I’ve never read any of the Harry Potter books, but my wife and daughter are big fans of the audiobooks, which we listen to in the car all the time. The “dully” comment above reminds me of noticing how often Rowling uses adverbs. I’d love to run a HP book through Kindle and see just how many adverbs there are – I’m guessing it’s an average of one per sentence.

  • http://www.lindamaubooks.com Linda M Au

    Nice catch! I’m actually reading this book on my Kindle … but only because everyone else is reading the dang thing. In reality I’m finding the actual writing (the prose) to be dull and lifeless. The plot seems fine, but I’m just not that into it (200 pages in!). I’ll finish it, though. And now I’ll notice all the cliches even more! Thanks for this post! :)

  • http://www.lindamaubooks.com Linda M Au

    Karen, please don’t lump proofreaders in with editors. I’m a proofreader by trade, and although I do sometimes read for content and facts (especially if something stands out as Just Plain Wrong), but essentially, by the time the layout reaches me, I’m reading for formatting, typos, grammar, and only stuff that’s staring me in the face. The things you mention are the job of editors and copy editors. We proofreaders do not get paid enough to do their jobs … plus, we usually have all the panicky “RUSH RUSH!” deadlines because those same editors and copy editors got so far behind schedule.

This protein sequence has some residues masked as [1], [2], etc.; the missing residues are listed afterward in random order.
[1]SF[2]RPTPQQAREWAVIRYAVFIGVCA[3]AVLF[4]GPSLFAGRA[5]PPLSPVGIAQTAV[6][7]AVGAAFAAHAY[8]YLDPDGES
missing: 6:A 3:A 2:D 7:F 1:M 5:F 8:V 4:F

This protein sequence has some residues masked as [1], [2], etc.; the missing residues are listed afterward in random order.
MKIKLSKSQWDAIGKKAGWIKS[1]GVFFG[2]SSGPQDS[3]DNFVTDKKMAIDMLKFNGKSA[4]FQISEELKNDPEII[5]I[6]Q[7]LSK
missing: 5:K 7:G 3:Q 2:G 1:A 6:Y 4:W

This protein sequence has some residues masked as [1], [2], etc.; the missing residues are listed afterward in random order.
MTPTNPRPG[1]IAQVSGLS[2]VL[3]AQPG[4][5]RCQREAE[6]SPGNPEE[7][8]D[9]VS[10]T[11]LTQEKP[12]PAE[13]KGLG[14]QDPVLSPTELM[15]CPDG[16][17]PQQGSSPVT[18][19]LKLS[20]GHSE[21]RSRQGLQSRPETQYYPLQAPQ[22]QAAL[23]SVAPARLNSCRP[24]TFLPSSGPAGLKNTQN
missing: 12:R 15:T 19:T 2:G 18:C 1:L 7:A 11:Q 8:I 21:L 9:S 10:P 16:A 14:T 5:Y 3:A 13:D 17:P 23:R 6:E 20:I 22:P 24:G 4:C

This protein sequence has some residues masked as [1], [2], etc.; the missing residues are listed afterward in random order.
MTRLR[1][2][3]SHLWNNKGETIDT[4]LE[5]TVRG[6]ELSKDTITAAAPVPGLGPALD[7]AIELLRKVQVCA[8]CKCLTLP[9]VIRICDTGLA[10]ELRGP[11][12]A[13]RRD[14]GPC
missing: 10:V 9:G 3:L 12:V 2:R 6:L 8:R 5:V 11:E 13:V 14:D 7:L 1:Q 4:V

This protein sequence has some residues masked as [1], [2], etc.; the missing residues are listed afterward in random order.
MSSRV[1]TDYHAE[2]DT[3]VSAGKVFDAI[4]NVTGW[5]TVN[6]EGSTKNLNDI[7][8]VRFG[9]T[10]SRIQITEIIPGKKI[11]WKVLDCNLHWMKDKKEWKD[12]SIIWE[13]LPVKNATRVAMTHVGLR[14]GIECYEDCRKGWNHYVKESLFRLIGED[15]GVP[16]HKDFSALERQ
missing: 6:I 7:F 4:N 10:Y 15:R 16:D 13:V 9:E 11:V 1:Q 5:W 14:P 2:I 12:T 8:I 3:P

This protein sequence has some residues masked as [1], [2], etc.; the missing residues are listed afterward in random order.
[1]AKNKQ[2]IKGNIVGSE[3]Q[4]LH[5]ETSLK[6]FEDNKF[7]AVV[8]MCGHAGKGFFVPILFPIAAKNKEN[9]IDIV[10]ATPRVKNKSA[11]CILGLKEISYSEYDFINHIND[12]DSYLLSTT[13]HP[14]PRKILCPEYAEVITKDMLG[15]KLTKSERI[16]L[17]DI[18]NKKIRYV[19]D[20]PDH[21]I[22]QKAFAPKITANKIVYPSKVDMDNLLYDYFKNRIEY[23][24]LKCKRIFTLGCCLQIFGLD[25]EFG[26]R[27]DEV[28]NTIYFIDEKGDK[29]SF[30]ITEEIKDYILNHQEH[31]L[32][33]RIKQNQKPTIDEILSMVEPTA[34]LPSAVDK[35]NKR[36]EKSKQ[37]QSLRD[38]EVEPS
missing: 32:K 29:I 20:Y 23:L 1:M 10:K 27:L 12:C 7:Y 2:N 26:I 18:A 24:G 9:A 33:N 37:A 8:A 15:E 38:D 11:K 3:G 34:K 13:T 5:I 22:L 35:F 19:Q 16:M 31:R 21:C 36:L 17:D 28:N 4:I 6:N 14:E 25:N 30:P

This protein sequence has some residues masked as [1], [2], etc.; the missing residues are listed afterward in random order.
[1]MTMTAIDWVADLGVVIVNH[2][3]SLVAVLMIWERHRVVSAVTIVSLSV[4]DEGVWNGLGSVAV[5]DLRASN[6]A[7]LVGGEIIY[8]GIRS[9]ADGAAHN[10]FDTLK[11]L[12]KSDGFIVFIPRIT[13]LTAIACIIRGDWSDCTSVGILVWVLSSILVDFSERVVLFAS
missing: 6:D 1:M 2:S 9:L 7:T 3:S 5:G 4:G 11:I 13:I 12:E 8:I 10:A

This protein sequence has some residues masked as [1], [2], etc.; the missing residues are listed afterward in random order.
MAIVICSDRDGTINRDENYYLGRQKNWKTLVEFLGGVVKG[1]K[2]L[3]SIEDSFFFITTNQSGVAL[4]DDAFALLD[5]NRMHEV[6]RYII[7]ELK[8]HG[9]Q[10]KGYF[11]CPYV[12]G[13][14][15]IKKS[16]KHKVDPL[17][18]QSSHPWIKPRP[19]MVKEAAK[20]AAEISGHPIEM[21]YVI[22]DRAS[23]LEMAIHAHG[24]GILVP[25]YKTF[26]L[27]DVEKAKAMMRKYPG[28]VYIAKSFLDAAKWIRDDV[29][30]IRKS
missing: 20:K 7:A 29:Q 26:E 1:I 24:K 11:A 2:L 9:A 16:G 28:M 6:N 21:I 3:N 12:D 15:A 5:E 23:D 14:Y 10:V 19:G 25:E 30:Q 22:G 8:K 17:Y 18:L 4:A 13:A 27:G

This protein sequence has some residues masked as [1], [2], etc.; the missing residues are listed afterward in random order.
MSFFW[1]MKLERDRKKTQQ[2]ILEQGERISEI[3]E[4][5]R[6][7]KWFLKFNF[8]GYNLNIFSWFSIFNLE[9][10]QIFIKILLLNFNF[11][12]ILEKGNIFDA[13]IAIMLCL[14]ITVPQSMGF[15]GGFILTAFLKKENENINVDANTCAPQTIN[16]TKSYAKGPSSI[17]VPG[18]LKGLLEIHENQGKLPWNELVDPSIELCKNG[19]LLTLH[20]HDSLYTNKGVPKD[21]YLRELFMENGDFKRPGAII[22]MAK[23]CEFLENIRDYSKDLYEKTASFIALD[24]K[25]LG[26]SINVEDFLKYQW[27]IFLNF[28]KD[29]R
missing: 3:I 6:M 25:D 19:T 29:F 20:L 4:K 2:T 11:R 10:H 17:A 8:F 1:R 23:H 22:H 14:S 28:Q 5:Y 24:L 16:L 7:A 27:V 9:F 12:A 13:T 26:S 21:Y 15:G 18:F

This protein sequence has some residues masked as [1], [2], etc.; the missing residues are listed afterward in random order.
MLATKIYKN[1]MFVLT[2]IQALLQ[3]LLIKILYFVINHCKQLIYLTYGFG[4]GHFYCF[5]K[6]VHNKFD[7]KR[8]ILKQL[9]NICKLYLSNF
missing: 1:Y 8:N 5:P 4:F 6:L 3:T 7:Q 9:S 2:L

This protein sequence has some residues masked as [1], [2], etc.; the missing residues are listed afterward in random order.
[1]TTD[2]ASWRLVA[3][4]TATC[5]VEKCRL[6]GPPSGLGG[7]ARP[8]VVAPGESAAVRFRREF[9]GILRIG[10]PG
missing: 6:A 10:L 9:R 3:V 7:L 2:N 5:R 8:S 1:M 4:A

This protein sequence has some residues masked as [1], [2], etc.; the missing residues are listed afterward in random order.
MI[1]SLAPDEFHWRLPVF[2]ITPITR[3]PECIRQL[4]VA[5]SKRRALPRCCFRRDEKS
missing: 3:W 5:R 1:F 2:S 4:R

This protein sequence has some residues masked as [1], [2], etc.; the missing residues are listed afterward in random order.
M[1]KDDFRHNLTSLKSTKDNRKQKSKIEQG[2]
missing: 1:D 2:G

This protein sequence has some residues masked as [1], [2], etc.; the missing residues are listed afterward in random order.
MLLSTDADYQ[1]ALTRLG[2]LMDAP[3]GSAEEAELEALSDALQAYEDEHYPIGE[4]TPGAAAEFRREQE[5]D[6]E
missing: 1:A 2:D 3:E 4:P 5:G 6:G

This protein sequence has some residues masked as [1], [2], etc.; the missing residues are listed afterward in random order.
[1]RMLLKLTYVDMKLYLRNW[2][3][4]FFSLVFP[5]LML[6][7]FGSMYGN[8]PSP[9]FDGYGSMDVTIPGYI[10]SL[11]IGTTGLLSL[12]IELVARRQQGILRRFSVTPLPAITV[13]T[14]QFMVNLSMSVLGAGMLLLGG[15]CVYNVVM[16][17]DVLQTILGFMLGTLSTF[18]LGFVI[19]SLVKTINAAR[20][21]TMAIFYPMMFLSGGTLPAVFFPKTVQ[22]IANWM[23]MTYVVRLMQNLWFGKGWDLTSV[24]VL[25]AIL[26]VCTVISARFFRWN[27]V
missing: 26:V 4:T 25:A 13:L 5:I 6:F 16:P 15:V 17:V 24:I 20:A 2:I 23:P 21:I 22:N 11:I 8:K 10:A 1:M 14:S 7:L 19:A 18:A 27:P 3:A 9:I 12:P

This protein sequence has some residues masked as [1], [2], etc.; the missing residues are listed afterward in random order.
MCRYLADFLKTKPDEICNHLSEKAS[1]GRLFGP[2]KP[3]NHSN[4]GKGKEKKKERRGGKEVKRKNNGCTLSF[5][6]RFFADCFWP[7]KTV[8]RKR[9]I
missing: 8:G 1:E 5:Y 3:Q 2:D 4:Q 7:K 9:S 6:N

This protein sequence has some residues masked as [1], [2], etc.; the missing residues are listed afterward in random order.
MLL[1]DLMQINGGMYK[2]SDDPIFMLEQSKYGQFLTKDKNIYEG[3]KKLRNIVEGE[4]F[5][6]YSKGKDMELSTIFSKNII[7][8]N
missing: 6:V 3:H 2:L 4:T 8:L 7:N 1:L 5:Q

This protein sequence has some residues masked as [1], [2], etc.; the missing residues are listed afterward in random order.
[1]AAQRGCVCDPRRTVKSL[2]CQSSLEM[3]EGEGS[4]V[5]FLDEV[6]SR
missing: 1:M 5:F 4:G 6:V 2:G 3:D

Just sayin’….. ;)

  • Andrew MacPherson

    hmmm…why was a person reading Ken Follett anyway?

  • Gord Cowan

    Jeez, you people. 13 or 17 times over a thousand pages is hardly an echo. Before trashing Follett, do a Kindle on your last thousand page novel.

  • Yuriko

    Boy you people have lost the art of reading a novel for the sheer enjoyment it brings you. So what if Ken F. used that phrase a number of times – he was displaying the feeling of the character. And how many of you who trash Pillars have ever walked through Norwich Cathedral and the countless other buildings throughout England and Europe and not closed your eyes and remembered passages of his novel?